Previous studies have consistently demonstrated a higher risk of relapse for patients with PR3-ANCA (or cytoplasmic ANCA (cANCA)) at diagnosis compared to MPO-ANCA (or perinuclear ANCA) [17, 18, 2022]. In this study we addressed the issue of whether persistent ANCA at the time of switching to maintenance therapy was associated with an increased risk of relapse. We demonstrated that persistent ANCA at the switch to maintenance therapy is associated with an increased risk of relapse. In multivariable analysis, this association remained significant after adjusting for initial cyclophosphamide therapy regimen, maintenance therapy, age, and renal function. When we compared two multivariable models of the risk of relapse, the model including ANCA status at the time of switching to maintenance therapy gave a better fit to the observed risk of relapse than the model not including ANCA status at the time of switching to maintenance therapy.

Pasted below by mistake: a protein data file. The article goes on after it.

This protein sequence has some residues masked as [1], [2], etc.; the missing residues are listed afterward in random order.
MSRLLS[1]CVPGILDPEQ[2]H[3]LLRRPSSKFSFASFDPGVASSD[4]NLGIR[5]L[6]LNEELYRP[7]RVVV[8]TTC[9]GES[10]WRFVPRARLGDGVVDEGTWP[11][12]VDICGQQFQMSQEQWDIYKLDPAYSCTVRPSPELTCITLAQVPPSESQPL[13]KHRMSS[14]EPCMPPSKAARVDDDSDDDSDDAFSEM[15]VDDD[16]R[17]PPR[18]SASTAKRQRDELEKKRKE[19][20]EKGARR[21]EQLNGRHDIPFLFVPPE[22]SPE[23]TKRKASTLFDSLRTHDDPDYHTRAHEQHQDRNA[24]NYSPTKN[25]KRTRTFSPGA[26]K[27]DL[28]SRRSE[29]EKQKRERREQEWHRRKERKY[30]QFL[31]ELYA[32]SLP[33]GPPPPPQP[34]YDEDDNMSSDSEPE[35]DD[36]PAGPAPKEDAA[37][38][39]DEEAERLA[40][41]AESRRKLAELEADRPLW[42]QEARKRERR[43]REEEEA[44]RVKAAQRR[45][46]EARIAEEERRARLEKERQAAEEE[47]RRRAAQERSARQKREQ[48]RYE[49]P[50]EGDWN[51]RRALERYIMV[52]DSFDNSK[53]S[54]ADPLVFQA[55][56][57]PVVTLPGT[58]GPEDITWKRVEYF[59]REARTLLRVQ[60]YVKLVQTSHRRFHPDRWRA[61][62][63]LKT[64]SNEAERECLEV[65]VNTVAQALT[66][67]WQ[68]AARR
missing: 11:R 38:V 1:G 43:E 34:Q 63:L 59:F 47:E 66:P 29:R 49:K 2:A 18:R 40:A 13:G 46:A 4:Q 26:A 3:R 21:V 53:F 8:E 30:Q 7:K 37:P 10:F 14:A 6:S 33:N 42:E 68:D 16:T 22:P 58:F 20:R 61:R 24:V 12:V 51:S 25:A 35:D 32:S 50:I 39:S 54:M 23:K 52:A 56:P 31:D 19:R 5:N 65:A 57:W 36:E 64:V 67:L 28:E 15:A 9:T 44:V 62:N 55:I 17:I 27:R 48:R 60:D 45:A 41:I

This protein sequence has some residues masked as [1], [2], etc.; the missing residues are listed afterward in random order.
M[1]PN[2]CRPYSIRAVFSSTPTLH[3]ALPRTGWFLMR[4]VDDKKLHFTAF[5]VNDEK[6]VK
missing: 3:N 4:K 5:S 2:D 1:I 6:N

The few studies that have previously examined this issue were limited by smaller sample size and analyses that were not adjusted for other known risk factors for relapse. These studies suggested that persistent cANCA by indirect immunofluorescence (IIF) was associated with an increased risk of relapse compared to patients in whom ANCA re-occurred following the switch to maintenance therapy or who were persistently negative in remission [7, 23]. One recent underpowered retrospective study compared the relapse rate of patients who were cANCA-positive or cANCA-negative at the time of remission and found no significant difference in relapse risk [24]. The significance of persistent MPO-ANCA at the time of switch to maintenance therapy was investigated in 62 Japanese patients with MPA and was not found to be associated with an increased risk of relapse, although several studies have reported an increased risk of relapse associated with an increase in MPO-ANCA titre once in remission [9, 25]. Rituximab is now increasingly being used for both remission induction and maintenance in AAV. Although several trials have reported on re-occurrence of ANCA after initial remission induction as a risk factor for relapse, none have reported on the ANCA status at the time of starting maintenance therapy as a risk factor for relapse [2628]. We tested the overall effect of remaining ANCA-positive at switching to maintenance therapy and also looked for evidence of an interaction between ANCA specificity and ANCA status at switching. There was no evidence of an interaction between these two variables, suggesting that the increased risk of relapse observed in patients remaining ANCA-positive was true for both MPO-ANCA- and PR3-ANCA-positive patients (Fig. 1).